Tuesday, December 1, 2009

The Lies of Locke Lamora

I finished reading a good book yesterday, The Lies of Locke Lamora, written by Scott Lynch (is it just me or are there Lynches everywhere by the way?). It's about Locke Lamora (didn't guess that one did ya?) and his gang of gentleman thieves. It's said to be fantasy (on wikipedia for example) and when Love first recommended it I was a little sceptic about it. I usually don't like fantasy literature much, it's a little over the top for me usually. I soon realized though that the only fantasyish about Locke Lamora is the adding of Alchemy and Black Magic to an otherwise relatively normal mediveal setting. Although there are some strange animals depicted, like huge spiders and extraordinarily fierce sharks, the book is dragon, elves and troll-free, which made me happy. The Alchemy and Black Magic is also quite down to earth-like with some finger-weaving pain-inflicting magic and glow in the dark-balls of glass.

The story is set in Camorr, part of a fantasyworld and a city where criminals and noble-people seem to work together to keep some sort of peace. Here we get to know Locke Lamora and his doings during about half a year. The story is well written with the main frame being the present with "cut scenes" of the past and random info about the world but relevant to the story. The characters are well described and believable. Although the people of Camorr are very violent and prone to criminal behavior there isn't much in the story that feels forced or ludicrous. In my library where I loaned it, it was set in the "youth" corner, but I honestly feel this could come with a "violent content" label. I don't mind harsh language, but some torture scenes are very vivid and I really had to jump some pages at some places (yes I have issues with torture :P).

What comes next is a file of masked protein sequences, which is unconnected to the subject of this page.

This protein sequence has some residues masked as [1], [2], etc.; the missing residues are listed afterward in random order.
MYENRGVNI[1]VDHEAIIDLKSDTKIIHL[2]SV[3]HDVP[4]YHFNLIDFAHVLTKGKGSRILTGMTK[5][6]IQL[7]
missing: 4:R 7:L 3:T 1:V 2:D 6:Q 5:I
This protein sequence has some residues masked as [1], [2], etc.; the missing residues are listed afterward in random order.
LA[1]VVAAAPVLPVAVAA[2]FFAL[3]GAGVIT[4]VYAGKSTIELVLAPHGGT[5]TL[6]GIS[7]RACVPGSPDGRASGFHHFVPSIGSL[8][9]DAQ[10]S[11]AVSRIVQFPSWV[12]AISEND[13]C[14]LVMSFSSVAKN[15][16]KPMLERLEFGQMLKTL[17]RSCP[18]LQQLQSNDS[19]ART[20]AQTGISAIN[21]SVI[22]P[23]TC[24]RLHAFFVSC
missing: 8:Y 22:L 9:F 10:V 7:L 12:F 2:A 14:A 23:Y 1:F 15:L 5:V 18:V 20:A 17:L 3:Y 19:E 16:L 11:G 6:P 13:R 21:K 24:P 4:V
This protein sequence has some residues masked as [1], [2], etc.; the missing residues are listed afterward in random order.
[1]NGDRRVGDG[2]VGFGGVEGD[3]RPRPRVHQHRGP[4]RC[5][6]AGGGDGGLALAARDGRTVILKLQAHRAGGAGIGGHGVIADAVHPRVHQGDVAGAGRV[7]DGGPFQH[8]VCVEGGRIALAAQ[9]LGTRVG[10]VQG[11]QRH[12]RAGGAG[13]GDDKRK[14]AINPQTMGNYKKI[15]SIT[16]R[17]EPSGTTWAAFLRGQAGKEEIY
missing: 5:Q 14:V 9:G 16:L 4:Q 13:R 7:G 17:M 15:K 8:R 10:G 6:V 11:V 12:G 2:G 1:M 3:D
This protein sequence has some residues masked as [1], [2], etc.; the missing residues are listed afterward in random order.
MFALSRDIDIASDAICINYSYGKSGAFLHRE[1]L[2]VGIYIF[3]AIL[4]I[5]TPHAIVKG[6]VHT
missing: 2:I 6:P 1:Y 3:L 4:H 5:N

The flow of the story and the twists (there are always twists, don't dare call this a spoiler) and turns it takes are exciting and well composed. You really think "how the heck is he gonna solve this" at some points and the solution or outcome, be it good or bad, never feels unlikely.
There are only two minor flaws of this book. I wouldn't even wanna call them flaws really, but stuff I reacted to and felt iffy. First of all there is a cut scene of how Locke meets one of his thief freinds. It's so cuddly sweet it made me feel queasy and it didn't feel like real children would behave in such a way. Especially not orphaned children who've only ever got to know adults who are bastards. The second iffy thing is the amount of damage the main characters can take. They take pounding after cutting after beating after drowning and still run around like (almost) nothing happened. It is totally on level with any Jean Luc Van Damme movie. I feel one sucker punch to my belly would keep me in bed for about a week, but then again I'm no mastermind thief of an imaginary world. And I suppose as you accept it in those movies you can accept it in this book.

And overall pleasant reading with a nice character gallery and flow to it and a story that will keep you interested all the way through.
It's planned to be a 7 part series of which only two books have come out so far. I haven't read the second yet but I will start shortly! Maybe I'll give some input about that one later too.

Picture is from Wikipedia

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